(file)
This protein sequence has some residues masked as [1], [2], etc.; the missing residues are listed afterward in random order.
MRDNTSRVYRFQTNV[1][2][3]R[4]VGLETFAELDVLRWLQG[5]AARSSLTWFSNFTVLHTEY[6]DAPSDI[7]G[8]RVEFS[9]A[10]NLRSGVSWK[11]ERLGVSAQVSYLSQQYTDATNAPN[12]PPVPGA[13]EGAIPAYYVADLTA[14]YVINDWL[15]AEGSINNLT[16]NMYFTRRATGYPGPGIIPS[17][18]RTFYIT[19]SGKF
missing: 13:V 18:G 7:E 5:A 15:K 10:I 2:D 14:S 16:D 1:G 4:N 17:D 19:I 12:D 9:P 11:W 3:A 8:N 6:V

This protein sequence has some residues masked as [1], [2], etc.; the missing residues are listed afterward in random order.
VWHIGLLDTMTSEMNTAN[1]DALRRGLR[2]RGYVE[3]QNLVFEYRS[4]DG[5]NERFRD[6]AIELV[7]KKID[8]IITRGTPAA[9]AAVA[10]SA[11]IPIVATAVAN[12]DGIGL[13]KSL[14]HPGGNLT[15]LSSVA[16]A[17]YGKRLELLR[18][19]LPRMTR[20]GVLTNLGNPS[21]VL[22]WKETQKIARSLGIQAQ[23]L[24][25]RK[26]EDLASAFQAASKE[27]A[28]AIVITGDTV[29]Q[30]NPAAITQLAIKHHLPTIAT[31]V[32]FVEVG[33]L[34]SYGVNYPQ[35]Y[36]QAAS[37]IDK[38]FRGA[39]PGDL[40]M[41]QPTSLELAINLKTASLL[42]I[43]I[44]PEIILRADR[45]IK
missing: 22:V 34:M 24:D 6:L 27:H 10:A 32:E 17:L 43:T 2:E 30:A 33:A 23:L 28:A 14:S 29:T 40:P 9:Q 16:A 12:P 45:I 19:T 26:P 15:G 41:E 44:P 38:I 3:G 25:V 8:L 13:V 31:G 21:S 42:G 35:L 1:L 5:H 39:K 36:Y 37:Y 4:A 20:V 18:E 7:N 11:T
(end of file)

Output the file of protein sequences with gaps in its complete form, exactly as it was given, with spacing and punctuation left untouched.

This protein sequence has some residues masked as [1], [2], etc.; the missing residues are listed afterward in random order.
MRDNTSRVYRFQTNV[1][2][3]R[4]VGLETFAELDVLRWLQG[5]AARSSLTWFSNFTVLHTEY[6]DAPSDI[7]G[8]RVEFS[9]A[10]NLRSGVSWK[11]ERLGVSAQVSYLSQQYTDATNAPN[12]PPVPGA[13]EGAIPAYYVADLTA[14]YVINDWL[15]AEGSINNLT[16]NMYFTRRATGYPGPGIIPS[17][18]RTFYIT[19]SGKF
missing: 13:V 18:G 7:E 5:A 15:K 10:I 2:D 14:S 16:D 1:G 4:N 17:D 19:I 12:D 9:P 11:W 3:A 8:N 6:V

This protein sequence has some residues masked as [1], [2], etc.; the missing residues are listed afterward in random order.
VWHIGLLDTMTSEMNTAN[1]DALRRGLR[2]RGYVE[3]QNLVFEYRS[4]DG[5]NERFRD[6]AIELV[7]KKID[8]IITRGTPAA[9]AAVA[10]SA[11]IPIVATAVAN[12]DGIGL[13]KSL[14]HPGGNLT[15]LSSVA[16]A[17]YGKRLELLR[18][19]LPRMTR[20]GVLTNLGNPS[21]VL[22]WKETQKIARSLGIQAQ[23]L[24][25]RK[26]EDLASAFQAASKE[27]A[28]AIVITGDTV[29]Q[30]NPAAITQLAIKHHLPTIAT[31]V[32]FVEVG[33]L[34]SYGVNYPQ[35]Y[36]QAAS[37]IDK[38]FRGA[39]PGDL[40]M[41]QPTSLELAINLKTASLL[42]I[43]I[44]PEIILRADR[45]IK
missing: 22:V 34:M 24:D 6:L 27:H 10:A 32:E 17:L 43:T 2:E 30:A 33:A 23:L 28:A 14:S 29:T 40:P 9:Q 16:A 12:P 45:I 19:T 26:P 15:G 41:E 44:P 38:I 3:G 25:V 8:L 13:V 31:G 21:S 42:G 35:L 1:L 5:H 39:K 36:Y 37:Y 4:A 20:V 18:E 7:N 11:T